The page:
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Based on the book by Bartholomew et al. (2011) and Equation (3.6) the posterior distribution of a factor analysis model is a multivariate normal \begin{equation} N_q (\boldsymbol{\Lambda}^{T} (\boldsymbol{\Lambda} \boldsymbol{\Lambda} ^{T} + \boldsymbol{\Psi})^{-1}(\boldsymbol{x}-\boldsymbol{\mu}), (\boldsymbol{\Lambda}^{T}\boldsymbol{\Psi}^{-1}\boldsymbol{\Lambda}+\boldsymbol{I})^{-1} ) \end{equation} However, using the formulas for the conditional normal distributions, the respective covariance matrix is given by $\boldsymbol\Sigma_{11} - \boldsymbol\Sigma_{12} \boldsymbol\Sigma_{22}^{-1} \boldsymbol\Sigma_{21}$ which in this case leads to \begin{equation} \boldsymbol{I} - \boldsymbol\Lambda^{T} (\boldsymbol{\Lambda\Lambda^{T}+\Psi})^{-1} \boldsymbol\Lambda \end{equation} I don't understand how is this the same with the covariance matrix indicated by Eq. (3.6).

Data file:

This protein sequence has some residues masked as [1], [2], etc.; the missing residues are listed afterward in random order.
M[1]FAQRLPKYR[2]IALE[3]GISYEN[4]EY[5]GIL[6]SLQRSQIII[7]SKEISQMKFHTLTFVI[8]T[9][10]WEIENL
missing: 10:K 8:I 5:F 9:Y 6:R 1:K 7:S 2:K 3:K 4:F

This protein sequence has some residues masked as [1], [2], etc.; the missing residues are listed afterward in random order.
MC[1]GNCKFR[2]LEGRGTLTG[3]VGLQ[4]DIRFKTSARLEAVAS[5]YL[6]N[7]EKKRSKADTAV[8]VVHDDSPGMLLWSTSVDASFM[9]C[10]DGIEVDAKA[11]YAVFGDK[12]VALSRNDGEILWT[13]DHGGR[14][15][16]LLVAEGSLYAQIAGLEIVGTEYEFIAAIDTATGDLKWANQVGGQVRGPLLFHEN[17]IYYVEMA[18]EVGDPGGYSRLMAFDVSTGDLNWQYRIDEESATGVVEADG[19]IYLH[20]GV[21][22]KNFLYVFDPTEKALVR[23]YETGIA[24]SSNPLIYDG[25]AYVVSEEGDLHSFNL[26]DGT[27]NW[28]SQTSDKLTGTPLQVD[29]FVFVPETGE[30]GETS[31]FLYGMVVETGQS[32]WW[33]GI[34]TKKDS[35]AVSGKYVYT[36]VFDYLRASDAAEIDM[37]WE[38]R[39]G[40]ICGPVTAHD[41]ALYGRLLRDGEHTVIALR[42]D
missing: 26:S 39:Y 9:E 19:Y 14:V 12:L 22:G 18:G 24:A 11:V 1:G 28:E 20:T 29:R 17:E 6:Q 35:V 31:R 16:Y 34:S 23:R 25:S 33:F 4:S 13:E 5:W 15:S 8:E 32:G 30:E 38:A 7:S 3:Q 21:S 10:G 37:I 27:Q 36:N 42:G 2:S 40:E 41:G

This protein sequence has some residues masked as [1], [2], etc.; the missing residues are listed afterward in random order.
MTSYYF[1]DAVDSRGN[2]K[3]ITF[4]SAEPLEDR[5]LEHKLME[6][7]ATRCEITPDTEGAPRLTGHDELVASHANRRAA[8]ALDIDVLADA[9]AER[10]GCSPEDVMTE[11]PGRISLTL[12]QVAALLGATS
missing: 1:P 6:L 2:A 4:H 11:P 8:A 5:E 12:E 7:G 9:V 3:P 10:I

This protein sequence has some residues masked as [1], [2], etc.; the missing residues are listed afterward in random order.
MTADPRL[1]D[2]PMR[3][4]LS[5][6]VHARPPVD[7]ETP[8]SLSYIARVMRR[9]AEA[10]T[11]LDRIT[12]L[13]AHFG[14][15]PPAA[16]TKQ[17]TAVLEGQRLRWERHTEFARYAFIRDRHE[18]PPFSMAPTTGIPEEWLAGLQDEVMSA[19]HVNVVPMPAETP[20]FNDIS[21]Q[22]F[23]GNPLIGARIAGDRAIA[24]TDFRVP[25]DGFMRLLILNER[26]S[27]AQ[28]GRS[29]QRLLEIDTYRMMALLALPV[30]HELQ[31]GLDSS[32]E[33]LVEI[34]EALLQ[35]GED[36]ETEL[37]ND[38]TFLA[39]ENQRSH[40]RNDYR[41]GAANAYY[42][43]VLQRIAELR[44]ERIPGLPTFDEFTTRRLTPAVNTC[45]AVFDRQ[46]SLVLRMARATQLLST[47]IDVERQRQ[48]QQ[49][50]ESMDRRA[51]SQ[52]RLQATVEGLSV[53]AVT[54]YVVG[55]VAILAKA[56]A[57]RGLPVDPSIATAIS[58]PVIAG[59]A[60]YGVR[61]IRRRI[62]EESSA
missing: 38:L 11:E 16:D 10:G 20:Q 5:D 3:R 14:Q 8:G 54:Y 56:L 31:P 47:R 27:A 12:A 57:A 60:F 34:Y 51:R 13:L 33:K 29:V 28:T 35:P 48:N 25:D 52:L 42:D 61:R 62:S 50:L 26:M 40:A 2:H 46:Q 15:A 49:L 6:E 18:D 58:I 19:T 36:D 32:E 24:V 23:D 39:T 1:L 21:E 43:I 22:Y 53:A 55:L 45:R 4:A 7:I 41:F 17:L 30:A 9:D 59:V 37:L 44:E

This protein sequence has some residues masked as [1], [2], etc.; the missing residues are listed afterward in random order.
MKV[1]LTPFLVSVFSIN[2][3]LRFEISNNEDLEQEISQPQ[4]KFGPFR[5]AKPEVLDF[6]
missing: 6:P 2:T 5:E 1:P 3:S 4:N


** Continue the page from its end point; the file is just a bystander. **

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The derivation relies on a result known as the matrix inversion lemma, or Woodbury matrix identity. From wikipedia:

$$(A + UCV)^{-1} = A^{-1} - A^{-1}U(C^{-1} + VA^{-1}U)^{-1}VA^{-1}$$

Identifying $A = \mathbf{I}$, $U = \boldsymbol{\Lambda}^T$, $C = \boldsymbol{\Psi}^{-1}$ and $V = \boldsymbol{\Lambda}$ yields the expression you seek.

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